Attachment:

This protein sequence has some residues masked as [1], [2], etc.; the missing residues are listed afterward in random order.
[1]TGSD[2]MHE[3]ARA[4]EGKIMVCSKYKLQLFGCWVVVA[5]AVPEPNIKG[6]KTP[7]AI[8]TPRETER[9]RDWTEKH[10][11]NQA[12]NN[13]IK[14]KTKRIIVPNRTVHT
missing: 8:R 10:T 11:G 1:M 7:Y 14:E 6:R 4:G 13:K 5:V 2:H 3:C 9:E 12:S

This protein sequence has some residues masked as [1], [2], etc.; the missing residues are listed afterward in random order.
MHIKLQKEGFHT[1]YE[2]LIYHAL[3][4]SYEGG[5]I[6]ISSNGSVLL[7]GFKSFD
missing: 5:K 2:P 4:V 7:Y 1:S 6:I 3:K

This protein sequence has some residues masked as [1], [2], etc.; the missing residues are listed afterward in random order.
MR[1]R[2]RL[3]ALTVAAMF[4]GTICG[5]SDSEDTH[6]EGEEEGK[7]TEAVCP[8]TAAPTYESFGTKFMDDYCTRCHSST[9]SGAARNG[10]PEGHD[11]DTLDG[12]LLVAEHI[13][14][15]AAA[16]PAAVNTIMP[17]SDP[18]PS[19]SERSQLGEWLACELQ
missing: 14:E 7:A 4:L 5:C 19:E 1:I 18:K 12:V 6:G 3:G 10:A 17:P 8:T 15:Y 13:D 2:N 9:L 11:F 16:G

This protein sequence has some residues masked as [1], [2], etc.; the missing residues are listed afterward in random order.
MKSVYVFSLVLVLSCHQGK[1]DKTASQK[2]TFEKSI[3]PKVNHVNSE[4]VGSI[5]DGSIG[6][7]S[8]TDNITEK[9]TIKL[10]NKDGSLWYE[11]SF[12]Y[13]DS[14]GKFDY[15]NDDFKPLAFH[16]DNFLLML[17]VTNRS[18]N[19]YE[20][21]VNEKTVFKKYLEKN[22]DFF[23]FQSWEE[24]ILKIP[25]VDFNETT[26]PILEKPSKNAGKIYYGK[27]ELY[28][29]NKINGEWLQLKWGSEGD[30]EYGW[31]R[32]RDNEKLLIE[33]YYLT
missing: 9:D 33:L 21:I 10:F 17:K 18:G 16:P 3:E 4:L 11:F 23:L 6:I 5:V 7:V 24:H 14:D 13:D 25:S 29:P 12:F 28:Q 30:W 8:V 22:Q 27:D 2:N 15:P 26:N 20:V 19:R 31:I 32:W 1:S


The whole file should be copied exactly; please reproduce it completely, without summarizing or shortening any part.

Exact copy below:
This protein sequence has some residues masked as [1], [2], etc.; the missing residues are listed afterward in random order.
[1]TGSD[2]MHE[3]ARA[4]EGKIMVCSKYKLQLFGCWVVVA[5]AVPEPNIKG[6]KTP[7]AI[8]TPRETER[9]RDWTEKH[10][11]NQA[12]NN[13]IK[14]KTKRIIVPNRTVHT
missing: 8:R 10:T 11:G 1:M 7:Y 14:E 6:R 4:G 13:K 5:V 2:H 3:C 9:E 12:S

This protein sequence has some residues masked as [1], [2], etc.; the missing residues are listed afterward in random order.
MHIKLQKEGFHT[1]YE[2]LIYHAL[3][4]SYEGG[5]I[6]ISSNGSVLL[7]GFKSFD
missing: 5:K 2:P 4:V 7:Y 1:S 6:I 3:K

This protein sequence has some residues masked as [1], [2], etc.; the missing residues are listed afterward in random order.
MR[1]R[2]RL[3]ALTVAAMF[4]GTICG[5]SDSEDTH[6]EGEEEGK[7]TEAVCP[8]TAAPTYESFGTKFMDDYCTRCHSST[9]SGAARNG[10]PEGHD[11]DTLDG[12]LLVAEHI[13][14][15]AAA[16]PAAVNTIMP[17]SDP[18]PS[19]SERSQLGEWLACELQ
missing: 14:E 7:A 4:L 5:C 19:E 1:I 18:K 12:V 6:G 3:G 10:A 17:P 8:T 15:Y 13:D 2:N 9:L 11:F 16:G

This protein sequence has some residues masked as [1], [2], etc.; the missing residues are listed afterward in random order.
MKSVYVFSLVLVLSCHQGK[1]DKTASQK[2]TFEKSI[3]PKVNHVNSE[4]VGSI[5]DGSIG[6][7]S[8]TDNITEK[9]TIKL[10]NKDGSLWYE[11]SF[12]Y[13]DS[14]GKFDY[15]NDDFKPLAFH[16]DNFLLML[17]VTNRS[18]N[19]YE[20][21]VNEKTVFKKYLEKN[22]DFF[23]FQSWEE[24]ILKIP[25]VDFNETT[26]PILEKPSKNAGKIYYGK[27]ELY[28][29]NKINGEWLQLKWGSEGD[30]EYGW[31]R[32]RDNEKLLIE[33]YYLT
missing: 9:D 33:L 21:I 10:F 17:K 18:G 16:P 3:E 4:L 11:F 23:L 6:I 5:V 7:V 24:H 14:D 13:D 25:S 29:P 12:F 28:Q 30:W 8:V 22:Q 27:D 2:N 15:P 26:N 20:V 19:R 31:I 32:W 1:S